- 8 minutes
- The basic Boolean operators
!look much the same between the two languages.
||with things that aren’t Booleans; we’ll see what operators work with the
Maybetype to us do similar things in Haskell.
elseblocks and the “ternary”
elseplays the role of both of these.
And and Or (Booleans)
We start off very simply: The
> true && false false
> true || false true
λ> True && False False
λ> True || False True
The only difference you see here is that
False are capitalized in Haskell. The capital letters are important: This tells us that
False are data constructors.A term that starts with a capital letters in Haskell is necessarily a data constructor. (There are other things that start with capital letters, but they are all at the type level.)
false as built-in keywords in the language, in Haskell they are data constructors of an ordinary type named
The definition of the
Bool type in the standard library looks like this:
>>> !true false
>>> !false true
In Haskell we have a function called
not instead of an operator. The effect is much the same, though.
λ> not False True
λ> not True False
Just like we saw with
not is an ordinary function, not a language builtin. Its definition looks something like this:
|| operator isn’t just for Booleans; you can use it with any kind of value.
It returns the first argument if present (that is, truthy), and otherwise returns the second argument.
A common idiom is to apply a handful of
|| operators in sequence to select the first value that is present:
>>> null || null || 2 || 3 || null 2
This usage of
|| is quite similar to how we use the
<|> operator on
Maybe values in Haskell.
λ> Nothing <|> Nothing <|> Just 2 <|> Just 3 <|> Nothing Just 2
Haskell’s closest equivalent to the concept of “truthiness” and “falsiness” is the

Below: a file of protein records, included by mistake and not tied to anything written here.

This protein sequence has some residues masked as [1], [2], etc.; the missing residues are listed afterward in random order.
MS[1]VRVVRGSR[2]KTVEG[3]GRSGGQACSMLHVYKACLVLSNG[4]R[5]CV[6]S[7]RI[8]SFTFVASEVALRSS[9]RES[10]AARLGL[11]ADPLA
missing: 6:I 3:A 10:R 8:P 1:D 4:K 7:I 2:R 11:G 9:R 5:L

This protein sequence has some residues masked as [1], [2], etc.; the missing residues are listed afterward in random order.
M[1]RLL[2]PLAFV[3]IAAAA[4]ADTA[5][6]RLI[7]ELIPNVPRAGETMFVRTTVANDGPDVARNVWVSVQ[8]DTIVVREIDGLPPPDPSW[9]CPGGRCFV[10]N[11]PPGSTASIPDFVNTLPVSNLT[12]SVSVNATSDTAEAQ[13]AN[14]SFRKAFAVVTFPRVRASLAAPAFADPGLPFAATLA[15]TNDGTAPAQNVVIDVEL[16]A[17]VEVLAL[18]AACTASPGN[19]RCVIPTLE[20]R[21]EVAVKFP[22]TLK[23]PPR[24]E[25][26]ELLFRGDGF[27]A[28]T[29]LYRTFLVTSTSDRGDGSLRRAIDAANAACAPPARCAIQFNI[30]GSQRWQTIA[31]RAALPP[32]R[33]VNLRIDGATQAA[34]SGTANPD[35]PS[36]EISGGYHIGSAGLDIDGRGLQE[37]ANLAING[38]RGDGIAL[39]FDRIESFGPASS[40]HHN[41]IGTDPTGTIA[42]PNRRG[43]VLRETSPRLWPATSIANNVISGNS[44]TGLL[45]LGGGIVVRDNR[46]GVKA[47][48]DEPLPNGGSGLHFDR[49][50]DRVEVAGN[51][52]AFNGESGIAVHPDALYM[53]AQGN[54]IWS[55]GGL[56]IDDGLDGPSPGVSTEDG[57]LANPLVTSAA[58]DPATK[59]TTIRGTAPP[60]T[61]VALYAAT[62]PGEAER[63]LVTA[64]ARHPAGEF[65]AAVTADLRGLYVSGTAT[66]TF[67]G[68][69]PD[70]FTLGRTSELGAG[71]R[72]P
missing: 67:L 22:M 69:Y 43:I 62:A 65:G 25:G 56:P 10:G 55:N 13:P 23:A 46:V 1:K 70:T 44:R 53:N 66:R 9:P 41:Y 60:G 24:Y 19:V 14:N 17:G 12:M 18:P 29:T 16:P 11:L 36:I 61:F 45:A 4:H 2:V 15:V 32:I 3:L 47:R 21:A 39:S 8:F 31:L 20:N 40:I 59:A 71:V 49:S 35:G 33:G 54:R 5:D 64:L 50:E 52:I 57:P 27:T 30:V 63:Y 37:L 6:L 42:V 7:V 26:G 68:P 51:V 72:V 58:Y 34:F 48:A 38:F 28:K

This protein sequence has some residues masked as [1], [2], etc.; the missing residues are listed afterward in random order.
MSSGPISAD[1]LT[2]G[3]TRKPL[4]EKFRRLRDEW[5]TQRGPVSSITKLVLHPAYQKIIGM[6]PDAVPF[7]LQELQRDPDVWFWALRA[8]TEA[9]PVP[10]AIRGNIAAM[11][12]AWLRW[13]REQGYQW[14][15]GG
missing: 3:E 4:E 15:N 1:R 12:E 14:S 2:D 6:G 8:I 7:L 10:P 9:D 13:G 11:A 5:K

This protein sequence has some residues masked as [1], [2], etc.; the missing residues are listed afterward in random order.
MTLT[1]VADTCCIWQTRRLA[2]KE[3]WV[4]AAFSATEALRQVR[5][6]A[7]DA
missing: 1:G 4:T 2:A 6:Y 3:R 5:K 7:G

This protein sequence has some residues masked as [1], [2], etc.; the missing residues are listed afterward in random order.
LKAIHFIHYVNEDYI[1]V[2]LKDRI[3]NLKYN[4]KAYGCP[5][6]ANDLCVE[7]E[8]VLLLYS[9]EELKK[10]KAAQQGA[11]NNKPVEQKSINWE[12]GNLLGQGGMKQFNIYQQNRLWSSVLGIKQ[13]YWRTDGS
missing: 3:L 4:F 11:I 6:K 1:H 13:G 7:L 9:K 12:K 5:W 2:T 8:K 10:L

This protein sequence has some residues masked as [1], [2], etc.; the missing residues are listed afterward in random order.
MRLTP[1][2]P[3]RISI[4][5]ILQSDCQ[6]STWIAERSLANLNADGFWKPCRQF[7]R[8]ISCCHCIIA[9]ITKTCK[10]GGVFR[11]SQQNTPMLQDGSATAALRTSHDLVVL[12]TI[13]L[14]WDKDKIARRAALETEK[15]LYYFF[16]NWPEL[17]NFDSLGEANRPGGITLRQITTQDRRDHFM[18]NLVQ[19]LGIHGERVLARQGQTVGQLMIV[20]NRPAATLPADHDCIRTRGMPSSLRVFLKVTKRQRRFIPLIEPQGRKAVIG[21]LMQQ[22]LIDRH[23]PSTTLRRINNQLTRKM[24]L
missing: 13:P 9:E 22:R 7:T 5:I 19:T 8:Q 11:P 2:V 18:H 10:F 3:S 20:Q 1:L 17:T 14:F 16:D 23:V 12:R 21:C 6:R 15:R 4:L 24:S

Maybe type. Its definition looks like this:
Maybe type to introduce the possibility of the number being absent. In the example above, each
Nothing signifies the absence of a number (places where we used
null in JavasScript), and
Just 2 signifies the number
&& operator. It means something like this:
a && b && c, if all three values are present (that is, if they are all truthy), then the entire expression evaluates to the last of the values.
> 1 && 2 && 3 3
But if any of the values is missing (represented by a falsy value such as
null), then the evaluation terminates and the entire expression evaluates to a falsy value.
> 1 && null && 3 null
This usage of the
&& operator closely resembles the
*> operator on
Maybe values in Haskell.
λ> Just 1 *> Just 2 *> Just 3 Just 3
λ> Just 1 *> Nothing *> Just 3 Nothing
You can remember the meaning of
*> by thinking of it as an arrow pointing to the right, indicating that it discards the argument on the left and returns the argument on the right.There is a similar function
<* that does the opposite: it discards the right argument and returns the left argument.
else clause, and one using a
: ternary conditional expression.
Both of these forms of conditional have a Boolean condition, a branch for the true case, and a branch for the false case. The difference is that with
else, the branches are blocks, and the entire
else construct is a statement; it doesn’t evaluate to a value, it only produces some effect when it runs. With the
: form, the branches are expressions rather than blocks, and the entire
: construct is also an expression; it evaluates to a value, which we can then use as the argument to the
console.log function. Each form has a benefit and a limitation.
In Haskell, we don’t have to choose. When we translate these two examples into Haskell, both of them are written using an
putStrLn function application without needing to change which syntactic construct we used.